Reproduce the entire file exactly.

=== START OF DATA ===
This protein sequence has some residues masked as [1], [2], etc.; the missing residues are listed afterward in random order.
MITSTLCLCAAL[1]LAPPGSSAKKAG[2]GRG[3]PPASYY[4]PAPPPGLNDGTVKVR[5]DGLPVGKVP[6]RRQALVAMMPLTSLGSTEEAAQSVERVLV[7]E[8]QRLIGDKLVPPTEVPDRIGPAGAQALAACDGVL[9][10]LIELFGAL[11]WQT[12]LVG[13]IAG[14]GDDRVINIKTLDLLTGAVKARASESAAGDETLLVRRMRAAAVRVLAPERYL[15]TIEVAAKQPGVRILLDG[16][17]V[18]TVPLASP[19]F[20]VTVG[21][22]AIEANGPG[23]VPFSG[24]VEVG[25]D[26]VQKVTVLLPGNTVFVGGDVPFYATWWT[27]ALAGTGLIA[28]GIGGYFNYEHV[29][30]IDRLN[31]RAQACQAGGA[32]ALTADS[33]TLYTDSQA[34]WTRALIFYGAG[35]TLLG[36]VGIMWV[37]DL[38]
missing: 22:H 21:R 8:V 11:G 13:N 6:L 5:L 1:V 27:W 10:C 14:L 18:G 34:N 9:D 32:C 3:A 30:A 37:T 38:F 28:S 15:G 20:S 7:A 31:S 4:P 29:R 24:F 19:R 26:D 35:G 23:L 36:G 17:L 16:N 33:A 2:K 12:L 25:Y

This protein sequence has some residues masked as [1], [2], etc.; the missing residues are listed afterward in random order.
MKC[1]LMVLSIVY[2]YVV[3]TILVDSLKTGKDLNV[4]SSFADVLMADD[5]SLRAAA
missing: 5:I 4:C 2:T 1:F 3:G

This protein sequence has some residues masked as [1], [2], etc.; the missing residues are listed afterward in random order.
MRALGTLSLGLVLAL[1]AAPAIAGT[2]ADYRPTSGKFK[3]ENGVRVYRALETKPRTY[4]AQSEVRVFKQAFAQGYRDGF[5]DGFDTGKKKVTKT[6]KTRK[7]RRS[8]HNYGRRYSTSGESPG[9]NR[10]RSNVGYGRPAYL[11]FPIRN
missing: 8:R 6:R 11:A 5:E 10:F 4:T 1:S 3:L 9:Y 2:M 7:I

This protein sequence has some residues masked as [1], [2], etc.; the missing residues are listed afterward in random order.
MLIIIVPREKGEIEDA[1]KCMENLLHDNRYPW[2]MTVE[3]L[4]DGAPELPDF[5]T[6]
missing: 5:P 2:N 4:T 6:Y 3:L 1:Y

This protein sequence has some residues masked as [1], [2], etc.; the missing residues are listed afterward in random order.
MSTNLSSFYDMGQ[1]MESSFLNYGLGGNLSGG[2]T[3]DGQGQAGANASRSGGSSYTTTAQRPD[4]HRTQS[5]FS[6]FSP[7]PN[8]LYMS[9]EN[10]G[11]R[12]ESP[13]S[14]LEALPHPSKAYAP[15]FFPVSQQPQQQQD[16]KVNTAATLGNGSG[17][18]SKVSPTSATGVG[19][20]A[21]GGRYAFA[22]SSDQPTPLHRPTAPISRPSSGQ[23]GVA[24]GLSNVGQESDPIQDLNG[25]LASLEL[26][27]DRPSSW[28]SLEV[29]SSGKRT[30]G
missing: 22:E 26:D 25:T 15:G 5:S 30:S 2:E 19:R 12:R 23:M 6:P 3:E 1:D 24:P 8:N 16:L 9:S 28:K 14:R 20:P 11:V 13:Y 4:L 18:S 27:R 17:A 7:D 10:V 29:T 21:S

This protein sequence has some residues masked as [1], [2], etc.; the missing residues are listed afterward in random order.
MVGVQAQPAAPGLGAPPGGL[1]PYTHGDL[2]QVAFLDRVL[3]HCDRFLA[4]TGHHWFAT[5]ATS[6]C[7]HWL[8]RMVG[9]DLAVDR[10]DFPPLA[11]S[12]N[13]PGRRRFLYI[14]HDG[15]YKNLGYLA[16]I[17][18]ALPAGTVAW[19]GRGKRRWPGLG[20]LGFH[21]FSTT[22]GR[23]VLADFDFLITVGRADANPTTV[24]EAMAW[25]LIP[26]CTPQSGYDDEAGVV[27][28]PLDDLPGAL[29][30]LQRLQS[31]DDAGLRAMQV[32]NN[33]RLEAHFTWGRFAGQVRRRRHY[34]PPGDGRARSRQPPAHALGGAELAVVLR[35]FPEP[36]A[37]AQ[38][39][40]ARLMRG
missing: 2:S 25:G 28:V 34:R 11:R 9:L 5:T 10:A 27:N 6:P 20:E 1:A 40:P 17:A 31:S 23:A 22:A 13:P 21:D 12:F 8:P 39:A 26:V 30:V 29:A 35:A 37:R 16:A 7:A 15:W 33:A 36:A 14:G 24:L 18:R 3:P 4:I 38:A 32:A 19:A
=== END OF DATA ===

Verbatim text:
This protein sequence has some residues masked as [1], [2], etc.; the missing residues are listed afterward in random order.
MITSTLCLCAAL[1]LAPPGSSAKKAG[2]GRG[3]PPASYY[4]PAPPPGLNDGTVKVR[5]DGLPVGKVP[6]RRQALVAMMPLTSLGSTEEAAQSVERVLV[7]E[8]QRLIGDKLVPPTEVPDRIGPAGAQALAACDGVL[9][10]LIELFGAL[11]WQT[12]LVG[13]IAG[14]GDDRVINIKTLDLLTGAVKARASESAAGDETLLVRRMRAAAVRVLAPERYL[15]TIEVAAKQPGVRILLDG[16][17]V[18]TVPLASP[19]F[20]VTVG[21][22]AIEANGPG[23]VPFSG[24]VEVG[25]D[26]VQKVTVLLPGNTVFVGGDVPFYATWWT[27]ALAGTGLIA[28]GIGGYFNYEHV[29][30]IDRLN[31]RAQACQAGGA[32]ALTADS[33]TLYTDSQA[34]WTRALIFYGAG[35]TLLG[36]VGIMWV[37]DL[38]
missing: 22:H 21:R 8:V 11:G 13:N 6:L 5:L 1:V 27:W 10:C 14:L 18:G 34:N 9:D 32:C 3:A 30:A 37:T 38:F 28:S 15:G 20:S 7:A 31:S 4:P 29:R 24:F 19:R 26:D 35:G 23:L 36:G 17:L 16:N 33:A 2:K 12:L 25:Y

This protein sequence has some residues masked as [1], [2], etc.; the missing residues are listed afterward in random order.
MKC[1]LMVLSIVY[2]YVV[3]TILVDSLKTGKDLNV[4]SSFADVLMADD[5]SLRAAA
missing: 5:I 4:C 2:T 1:F 3:G

This protein sequence has some residues masked as [1], [2], etc.; the missing residues are listed afterward in random order.
MRALGTLSLGLVLAL[1]AAPAIAGT[2]ADYRPTSGKFK[3]ENGVRVYRALETKPRTY[4]AQSEVRVFKQAFAQGYRDGF[5]DGFDTGKKKVTKT[6]KTRK[7]RRS[8]HNYGRRYSTSGESPG[9]NR[10]RSNVGYGRPAYL[11]FPIRN
missing: 8:R 6:R 11:A 5:E 10:F 4:T 1:S 3:L 9:Y 2:M 7:I

This protein sequence has some residues masked as [1], [2], etc.; the missing residues are listed afterward in random order.
MLIIIVPREKGEIEDA[1]KCMENLLHDNRYPW[2]MTVE[3]L[4]DGAPELPDF[5]T[6]
missing: 5:P 2:N 4:T 6:Y 3:L 1:Y

This protein sequence has some residues masked as [1], [2], etc.; the missing residues are listed afterward in random order.
MSTNLSSFYDMGQ[1]MESSFLNYGLGGNLSGG[2]T[3]DGQGQAGANASRSGGSSYTTTAQRPD[4]HRTQS[5]FS[6]FSP[7]PN[8]LYMS[9]EN[10]G[11]R[12]ESP[13]S[14]LEALPHPSKAYAP[15]FFPVSQQPQQQQD[16]KVNTAATLGNGSG[17][18]SKVSPTSATGVG[19][20]A[21]GGRYAFA[22]SSDQPTPLHRPTAPISRPSSGQ[23]GVA[24]GLSNVGQESDPIQDLNG[25]LASLEL[26][27]DRPSSW[28]SLEV[29]SSGKRT[30]G
missing: 22:E 26:D 25:T 15:G 5:S 30:S 2:E 19:R 12:R 23:M 6:P 3:E 1:D 24:P 8:N 16:L 9:S 28:K 14:R 20:P 11:V 13:Y 4:L 18:S 27:R 17:A 7:D 10:V 29:T 21:S

This protein sequence has some residues masked as [1], [2], etc.; the missing residues are listed afterward in random order.
MVGVQAQPAAPGLGAPPGGL[1]PYTHGDL[2]QVAFLDRVL[3]HCDRFLA[4]TGHHWFAT[5]ATS[6]C[7]HWL[8]RMVG[9]DLAVDR[10]DFPPLA[11]S[12]N[13]PGRRRFLYI[14]HDG[15]YKNLGYLA[16]I[17][18]ALPAGTVAW[19]GRGKRRWPGLG[20]LGFH[21]FSTT[22]GR[23]VLADFDFLITVGRADANPTTV[24]EAMAW[25]LIP[26]CTPQSGYDDEAGVV[27][28]PLDDLPGAL[29][30]LQRLQS[31]DDAGLRAMQV[32]NN[33]RLEAHFTWGRFAGQVRRRRHY[34]PPGDGRARSRQPPAHALGGAELAVVLR[35]FPEP[36]A[37]AQ[38][39][40]ARLMRG
missing: 2:S 25:G 28:V 34:R 11:R 9:L 5:T 10:A 27:N 6:P 20:E 1:A 40:P 17:A 31:S 23:A 22:A 13:P 21:D 12:F 8:P 39:A 26:V 30:V 29:A 35:A 37:R 16:A 7:A 15:W 33:A 36:A 14:G 24:L 18:R 3:P 4:I 38:A 32:A 19:A